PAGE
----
We’ve been getting an elevated number of calls about Manganese, so thought we’d post this. There are a few ways to remove Manganese from your water (see section below). For an article we wrote in the March, 2015 issue of Water Technology Magazine about this, see link at Manganese Article..
WHAT IS MANGANESE AND WHERE DOES IT COME FROM?
It is a mineral that, in very small amounts, is essential for proper functioning of the human body. It is a trace mineral that is present in the human body in very small amounts primarily in the bones, liver, kidneys and pancreas. It is important in connective tissues, in the formation of bones and blood-clotting factors. It is also involved in fat and carbohydrate metabolism, calcium absorption and blood sugar regulation. The mineral is also important for brain and nerve function. However, there are potential health risks at higher levels. See below for more on this.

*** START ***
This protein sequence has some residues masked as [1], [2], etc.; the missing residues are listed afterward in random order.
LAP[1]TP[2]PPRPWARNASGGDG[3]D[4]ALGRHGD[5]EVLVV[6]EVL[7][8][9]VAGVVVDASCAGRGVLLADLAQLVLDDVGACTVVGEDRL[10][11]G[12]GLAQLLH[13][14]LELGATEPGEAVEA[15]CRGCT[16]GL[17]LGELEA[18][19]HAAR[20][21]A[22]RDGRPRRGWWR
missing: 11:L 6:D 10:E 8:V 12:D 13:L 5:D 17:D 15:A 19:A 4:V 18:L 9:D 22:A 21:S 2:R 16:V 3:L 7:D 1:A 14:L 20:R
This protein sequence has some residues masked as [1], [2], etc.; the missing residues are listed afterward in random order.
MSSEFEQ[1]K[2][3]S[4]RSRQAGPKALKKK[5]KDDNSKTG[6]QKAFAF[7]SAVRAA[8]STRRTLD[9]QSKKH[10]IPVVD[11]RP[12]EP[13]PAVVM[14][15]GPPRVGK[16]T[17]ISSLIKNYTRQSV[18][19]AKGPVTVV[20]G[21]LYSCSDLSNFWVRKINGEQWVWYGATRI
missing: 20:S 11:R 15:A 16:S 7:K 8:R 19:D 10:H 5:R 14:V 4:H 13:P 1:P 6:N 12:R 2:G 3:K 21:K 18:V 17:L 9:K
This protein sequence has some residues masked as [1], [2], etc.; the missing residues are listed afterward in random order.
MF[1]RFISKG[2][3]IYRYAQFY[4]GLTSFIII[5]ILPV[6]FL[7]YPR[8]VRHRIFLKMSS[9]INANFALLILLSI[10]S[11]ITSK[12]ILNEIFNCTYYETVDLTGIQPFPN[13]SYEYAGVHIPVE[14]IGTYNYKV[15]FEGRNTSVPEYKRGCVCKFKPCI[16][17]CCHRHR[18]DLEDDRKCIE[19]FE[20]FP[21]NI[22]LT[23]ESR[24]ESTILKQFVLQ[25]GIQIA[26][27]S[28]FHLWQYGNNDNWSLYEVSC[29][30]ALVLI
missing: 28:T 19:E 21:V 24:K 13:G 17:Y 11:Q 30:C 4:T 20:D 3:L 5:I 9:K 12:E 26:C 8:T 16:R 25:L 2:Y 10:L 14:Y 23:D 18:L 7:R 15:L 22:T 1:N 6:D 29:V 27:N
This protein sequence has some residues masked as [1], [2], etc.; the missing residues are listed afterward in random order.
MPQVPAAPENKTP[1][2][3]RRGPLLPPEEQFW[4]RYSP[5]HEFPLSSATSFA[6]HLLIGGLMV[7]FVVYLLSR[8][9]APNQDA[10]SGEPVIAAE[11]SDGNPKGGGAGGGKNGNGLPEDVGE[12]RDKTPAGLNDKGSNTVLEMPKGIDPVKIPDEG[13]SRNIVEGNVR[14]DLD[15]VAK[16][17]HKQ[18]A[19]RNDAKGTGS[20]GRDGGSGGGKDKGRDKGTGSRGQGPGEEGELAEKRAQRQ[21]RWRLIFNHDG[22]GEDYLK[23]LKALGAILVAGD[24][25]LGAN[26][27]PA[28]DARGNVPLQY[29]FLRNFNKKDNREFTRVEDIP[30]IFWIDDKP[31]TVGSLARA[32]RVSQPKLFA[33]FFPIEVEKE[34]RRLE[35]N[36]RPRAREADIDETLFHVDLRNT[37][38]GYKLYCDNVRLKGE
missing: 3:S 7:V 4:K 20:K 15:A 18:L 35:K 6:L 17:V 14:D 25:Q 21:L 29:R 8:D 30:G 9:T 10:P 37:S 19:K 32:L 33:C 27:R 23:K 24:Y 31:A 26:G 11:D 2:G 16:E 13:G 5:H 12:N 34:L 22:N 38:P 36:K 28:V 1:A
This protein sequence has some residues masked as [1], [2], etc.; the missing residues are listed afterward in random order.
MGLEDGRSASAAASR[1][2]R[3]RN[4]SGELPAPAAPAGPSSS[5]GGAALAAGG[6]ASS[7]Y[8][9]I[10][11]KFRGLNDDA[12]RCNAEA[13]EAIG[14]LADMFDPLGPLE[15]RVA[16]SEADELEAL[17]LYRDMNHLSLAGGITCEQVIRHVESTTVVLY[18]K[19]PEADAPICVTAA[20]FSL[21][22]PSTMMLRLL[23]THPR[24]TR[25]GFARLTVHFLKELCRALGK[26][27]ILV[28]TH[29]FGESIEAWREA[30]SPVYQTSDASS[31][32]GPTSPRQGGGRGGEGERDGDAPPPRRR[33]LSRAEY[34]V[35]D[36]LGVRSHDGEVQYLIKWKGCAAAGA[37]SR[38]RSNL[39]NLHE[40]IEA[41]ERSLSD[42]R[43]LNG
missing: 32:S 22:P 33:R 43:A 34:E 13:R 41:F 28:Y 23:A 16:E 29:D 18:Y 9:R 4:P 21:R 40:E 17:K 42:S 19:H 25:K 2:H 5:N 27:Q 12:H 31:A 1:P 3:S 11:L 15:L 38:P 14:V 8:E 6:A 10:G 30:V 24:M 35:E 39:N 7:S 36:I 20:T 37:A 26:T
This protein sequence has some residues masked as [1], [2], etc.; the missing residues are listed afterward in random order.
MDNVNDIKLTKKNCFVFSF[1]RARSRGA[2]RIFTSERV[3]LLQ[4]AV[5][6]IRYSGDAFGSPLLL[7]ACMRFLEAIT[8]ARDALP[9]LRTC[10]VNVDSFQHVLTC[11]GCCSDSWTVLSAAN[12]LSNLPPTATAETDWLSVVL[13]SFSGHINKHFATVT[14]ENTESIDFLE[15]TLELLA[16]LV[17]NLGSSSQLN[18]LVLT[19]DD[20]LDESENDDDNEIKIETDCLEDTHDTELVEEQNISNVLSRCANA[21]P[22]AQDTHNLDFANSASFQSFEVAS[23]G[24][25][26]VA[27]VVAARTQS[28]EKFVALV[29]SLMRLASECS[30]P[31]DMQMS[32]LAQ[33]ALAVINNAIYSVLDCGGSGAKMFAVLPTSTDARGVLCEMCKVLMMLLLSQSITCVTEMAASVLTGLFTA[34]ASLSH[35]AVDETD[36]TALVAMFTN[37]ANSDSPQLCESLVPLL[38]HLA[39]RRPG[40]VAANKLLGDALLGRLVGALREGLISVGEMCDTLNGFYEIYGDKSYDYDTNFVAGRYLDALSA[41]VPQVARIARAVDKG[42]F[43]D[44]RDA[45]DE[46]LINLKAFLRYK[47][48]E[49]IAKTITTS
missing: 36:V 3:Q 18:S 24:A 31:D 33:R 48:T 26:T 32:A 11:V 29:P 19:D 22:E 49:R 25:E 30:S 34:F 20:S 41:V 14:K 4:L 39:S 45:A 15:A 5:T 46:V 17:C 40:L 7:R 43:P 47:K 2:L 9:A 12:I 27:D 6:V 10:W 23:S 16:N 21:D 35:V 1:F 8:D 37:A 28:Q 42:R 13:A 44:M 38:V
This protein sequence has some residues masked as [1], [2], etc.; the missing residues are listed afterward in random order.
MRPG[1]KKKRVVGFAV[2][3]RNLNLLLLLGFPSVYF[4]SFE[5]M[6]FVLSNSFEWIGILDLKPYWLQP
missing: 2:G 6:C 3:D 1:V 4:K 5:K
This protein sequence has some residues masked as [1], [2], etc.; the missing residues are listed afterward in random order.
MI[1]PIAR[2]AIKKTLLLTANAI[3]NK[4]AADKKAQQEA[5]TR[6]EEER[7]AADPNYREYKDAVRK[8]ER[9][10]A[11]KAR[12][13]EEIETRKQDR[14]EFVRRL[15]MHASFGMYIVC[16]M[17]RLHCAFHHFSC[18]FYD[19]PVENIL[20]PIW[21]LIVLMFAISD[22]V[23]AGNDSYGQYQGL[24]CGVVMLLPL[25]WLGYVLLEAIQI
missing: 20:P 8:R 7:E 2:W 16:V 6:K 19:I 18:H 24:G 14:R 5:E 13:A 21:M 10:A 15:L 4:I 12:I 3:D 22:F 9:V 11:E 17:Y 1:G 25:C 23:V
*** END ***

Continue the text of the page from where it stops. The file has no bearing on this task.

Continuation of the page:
REMOVAL OF MANGANESE FROM WATER
Manganese can be in soluble and particulate form. To remove the soluble form, a water softener using ion exchange technology is very effective. For particulate form, a properly sized sediment filter works well. Water softener technology is also effective in removing the hard water minerals magnesium and calcium as well as iron in the water.
Manganese at very high levels can pose a neuro-toxic risk. Exposure to high concentrations of manganese over the course of years has been associated with toxicity to the nervous system, producing a syndrome that resembles Parkinson’s. This type of effect may be more likely to occur in the elderly.
Higher risks for Children
Children are considered to be particularly susceptible to possible effects of high levels of manganese exposure because they absorb more and excrete less manganese than adults. This adds up to a greater potential for exposure in the very young. Since manganese’s effects on the developing nervous system have not been adequately studied, it is especially prudent for pregnant women and young children to have drinking water that is below the allowable level. The Agency for Toxic Substances and Disease reports several studies that showed decreased ability in neuro-behavioral performance testing and in several educational parameters in children exposed to high levels in drinking water and diet for at least several years.